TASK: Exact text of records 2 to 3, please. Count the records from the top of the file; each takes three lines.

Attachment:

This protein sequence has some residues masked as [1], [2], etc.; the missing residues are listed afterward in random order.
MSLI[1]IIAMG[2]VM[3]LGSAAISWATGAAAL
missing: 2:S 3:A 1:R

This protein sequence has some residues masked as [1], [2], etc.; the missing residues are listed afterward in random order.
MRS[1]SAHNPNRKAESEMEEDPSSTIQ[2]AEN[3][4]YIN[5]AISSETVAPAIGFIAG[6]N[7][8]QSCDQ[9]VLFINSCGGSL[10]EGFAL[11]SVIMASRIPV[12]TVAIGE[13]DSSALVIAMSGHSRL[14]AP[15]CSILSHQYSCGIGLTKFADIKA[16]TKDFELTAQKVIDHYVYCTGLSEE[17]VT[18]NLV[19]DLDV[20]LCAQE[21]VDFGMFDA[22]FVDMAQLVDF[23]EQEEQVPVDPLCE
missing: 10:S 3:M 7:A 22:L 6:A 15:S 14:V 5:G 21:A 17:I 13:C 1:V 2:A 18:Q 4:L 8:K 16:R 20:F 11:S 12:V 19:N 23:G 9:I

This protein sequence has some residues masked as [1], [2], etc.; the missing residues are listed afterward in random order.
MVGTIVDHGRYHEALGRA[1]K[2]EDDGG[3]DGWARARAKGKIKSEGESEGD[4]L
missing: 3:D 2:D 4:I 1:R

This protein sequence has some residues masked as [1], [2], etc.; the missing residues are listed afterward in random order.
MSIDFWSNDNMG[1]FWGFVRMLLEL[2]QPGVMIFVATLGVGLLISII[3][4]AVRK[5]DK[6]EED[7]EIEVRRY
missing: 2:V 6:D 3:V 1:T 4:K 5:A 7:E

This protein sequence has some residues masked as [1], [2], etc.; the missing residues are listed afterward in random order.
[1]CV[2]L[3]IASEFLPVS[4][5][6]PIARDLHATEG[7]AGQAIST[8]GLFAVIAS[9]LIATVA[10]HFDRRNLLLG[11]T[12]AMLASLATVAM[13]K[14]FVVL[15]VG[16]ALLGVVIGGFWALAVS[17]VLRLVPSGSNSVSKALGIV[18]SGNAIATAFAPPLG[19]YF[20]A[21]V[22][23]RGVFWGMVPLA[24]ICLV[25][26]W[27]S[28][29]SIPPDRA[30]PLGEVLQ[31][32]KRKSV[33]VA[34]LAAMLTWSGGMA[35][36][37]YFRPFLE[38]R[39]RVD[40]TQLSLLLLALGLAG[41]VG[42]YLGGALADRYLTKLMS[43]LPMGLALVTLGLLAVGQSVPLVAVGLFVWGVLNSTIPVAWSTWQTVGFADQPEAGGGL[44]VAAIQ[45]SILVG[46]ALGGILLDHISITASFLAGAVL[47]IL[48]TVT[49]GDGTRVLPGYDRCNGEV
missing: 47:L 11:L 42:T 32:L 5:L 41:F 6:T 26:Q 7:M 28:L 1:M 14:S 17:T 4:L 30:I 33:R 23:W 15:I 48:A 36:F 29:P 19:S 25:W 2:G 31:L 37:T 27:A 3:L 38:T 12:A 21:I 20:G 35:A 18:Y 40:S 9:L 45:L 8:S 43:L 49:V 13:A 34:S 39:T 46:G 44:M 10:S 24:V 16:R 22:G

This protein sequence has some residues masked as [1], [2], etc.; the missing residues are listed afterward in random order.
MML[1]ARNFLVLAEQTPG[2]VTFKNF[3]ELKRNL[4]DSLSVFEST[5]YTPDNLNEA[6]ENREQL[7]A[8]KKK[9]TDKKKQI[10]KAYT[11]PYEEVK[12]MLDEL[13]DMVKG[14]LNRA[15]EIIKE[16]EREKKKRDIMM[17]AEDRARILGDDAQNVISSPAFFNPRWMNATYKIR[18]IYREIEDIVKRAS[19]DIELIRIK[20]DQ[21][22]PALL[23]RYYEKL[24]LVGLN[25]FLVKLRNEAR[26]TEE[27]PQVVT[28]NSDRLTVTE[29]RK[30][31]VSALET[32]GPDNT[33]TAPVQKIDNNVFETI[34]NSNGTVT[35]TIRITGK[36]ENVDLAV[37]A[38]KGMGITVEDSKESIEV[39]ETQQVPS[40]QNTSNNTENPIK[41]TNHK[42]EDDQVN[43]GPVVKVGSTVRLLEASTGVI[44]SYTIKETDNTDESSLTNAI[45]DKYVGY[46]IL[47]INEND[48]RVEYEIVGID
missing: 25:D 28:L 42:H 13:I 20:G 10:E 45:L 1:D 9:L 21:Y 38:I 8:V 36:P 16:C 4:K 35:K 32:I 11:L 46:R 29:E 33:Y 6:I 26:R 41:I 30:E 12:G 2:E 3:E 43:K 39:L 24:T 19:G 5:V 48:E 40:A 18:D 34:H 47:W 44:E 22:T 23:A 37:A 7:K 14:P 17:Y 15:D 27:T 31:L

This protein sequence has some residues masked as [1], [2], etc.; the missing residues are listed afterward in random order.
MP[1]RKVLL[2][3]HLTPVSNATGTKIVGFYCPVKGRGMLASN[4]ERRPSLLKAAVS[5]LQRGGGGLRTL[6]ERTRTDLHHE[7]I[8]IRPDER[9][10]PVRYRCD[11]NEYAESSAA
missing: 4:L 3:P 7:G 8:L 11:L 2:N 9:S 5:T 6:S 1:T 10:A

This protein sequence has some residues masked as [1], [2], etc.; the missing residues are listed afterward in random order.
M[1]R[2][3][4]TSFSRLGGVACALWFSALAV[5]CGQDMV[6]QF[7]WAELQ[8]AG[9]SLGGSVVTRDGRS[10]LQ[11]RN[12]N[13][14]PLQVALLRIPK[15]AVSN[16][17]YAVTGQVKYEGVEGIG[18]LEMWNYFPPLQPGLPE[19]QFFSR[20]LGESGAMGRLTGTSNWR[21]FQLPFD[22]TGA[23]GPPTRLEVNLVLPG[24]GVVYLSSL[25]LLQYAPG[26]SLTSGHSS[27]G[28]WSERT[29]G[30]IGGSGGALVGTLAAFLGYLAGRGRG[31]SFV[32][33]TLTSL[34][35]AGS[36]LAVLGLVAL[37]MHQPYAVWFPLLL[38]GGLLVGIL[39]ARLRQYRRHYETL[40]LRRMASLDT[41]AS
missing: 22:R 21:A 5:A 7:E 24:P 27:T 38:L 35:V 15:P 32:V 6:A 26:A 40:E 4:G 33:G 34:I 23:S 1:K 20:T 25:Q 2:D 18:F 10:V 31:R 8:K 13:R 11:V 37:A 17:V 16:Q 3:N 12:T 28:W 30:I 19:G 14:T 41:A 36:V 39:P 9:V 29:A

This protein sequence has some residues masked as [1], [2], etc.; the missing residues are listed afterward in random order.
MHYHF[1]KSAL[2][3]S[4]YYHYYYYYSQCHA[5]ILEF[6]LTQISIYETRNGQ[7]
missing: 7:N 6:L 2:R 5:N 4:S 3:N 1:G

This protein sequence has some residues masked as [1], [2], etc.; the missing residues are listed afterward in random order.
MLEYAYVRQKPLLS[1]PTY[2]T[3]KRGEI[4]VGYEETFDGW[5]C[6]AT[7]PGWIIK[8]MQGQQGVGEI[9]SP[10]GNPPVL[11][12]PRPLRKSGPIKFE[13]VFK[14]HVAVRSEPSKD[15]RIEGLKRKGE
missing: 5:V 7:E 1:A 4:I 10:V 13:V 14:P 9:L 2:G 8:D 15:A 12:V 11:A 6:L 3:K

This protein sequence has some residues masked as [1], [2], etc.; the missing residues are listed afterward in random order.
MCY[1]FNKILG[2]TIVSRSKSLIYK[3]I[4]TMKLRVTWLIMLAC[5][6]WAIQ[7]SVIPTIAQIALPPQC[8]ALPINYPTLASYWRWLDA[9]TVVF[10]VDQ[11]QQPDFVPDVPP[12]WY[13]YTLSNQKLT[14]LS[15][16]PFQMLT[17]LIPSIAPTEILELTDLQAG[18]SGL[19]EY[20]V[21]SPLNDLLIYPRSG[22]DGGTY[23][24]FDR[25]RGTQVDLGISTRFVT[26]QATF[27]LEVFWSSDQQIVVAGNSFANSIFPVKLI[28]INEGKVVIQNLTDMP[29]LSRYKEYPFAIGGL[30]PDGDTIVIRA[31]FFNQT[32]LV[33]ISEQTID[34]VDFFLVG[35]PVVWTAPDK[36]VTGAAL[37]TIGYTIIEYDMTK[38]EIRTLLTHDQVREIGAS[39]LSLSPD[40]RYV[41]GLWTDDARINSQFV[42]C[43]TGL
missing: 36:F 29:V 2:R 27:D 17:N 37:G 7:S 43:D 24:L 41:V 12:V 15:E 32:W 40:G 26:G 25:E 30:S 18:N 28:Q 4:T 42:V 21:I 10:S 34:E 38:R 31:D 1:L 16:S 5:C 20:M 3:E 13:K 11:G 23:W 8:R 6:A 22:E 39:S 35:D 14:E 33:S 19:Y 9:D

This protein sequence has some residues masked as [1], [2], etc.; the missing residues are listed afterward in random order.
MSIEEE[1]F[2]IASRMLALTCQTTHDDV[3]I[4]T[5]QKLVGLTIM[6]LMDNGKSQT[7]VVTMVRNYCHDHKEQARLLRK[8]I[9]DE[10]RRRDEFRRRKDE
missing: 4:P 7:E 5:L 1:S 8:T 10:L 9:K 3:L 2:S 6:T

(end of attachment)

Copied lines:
This protein sequence has some residues masked as [1], [2], etc.; the missing residues are listed afterward in random order.
MRS[1]SAHNPNRKAESEMEEDPSSTIQ[2]AEN[3][4]YIN[5]AISSETVAPAIGFIAG[6]N[7][8]QSCDQ[9]VLFINSCGGSL[10]EGFAL[11]SVIMASRIPV[12]TVAIGE[13]DSSALVIAMSGHSRL[14]AP[15]CSILSHQYSCGIGLTKFADIKA[16]TKDFELTAQKVIDHYVYCTGLSEE[17]VT[18]NLV[19]DLDV[20]LCAQE[21]VDFGMFDA[22]FVDMAQLVDF[23]EQEEQVPVDPLCE
missing: 10:S 3:M 7:A 22:L 6:A 15:S 14:V 5:G 21:A 17:I 13:C 1:V 2:A 18:Q 4:L 8:K 16:R 20:F 11:S 12:V 19:N 23:G 9:I

This protein sequence has some residues masked as [1], [2], etc.; the missing residues are listed afterward in random order.
MVGTIVDHGRYHEALGRA[1]K[2]EDDGG[3]DGWARARAKGKIKSEGESEGD[4]L
missing: 3:D 2:D 4:I 1:R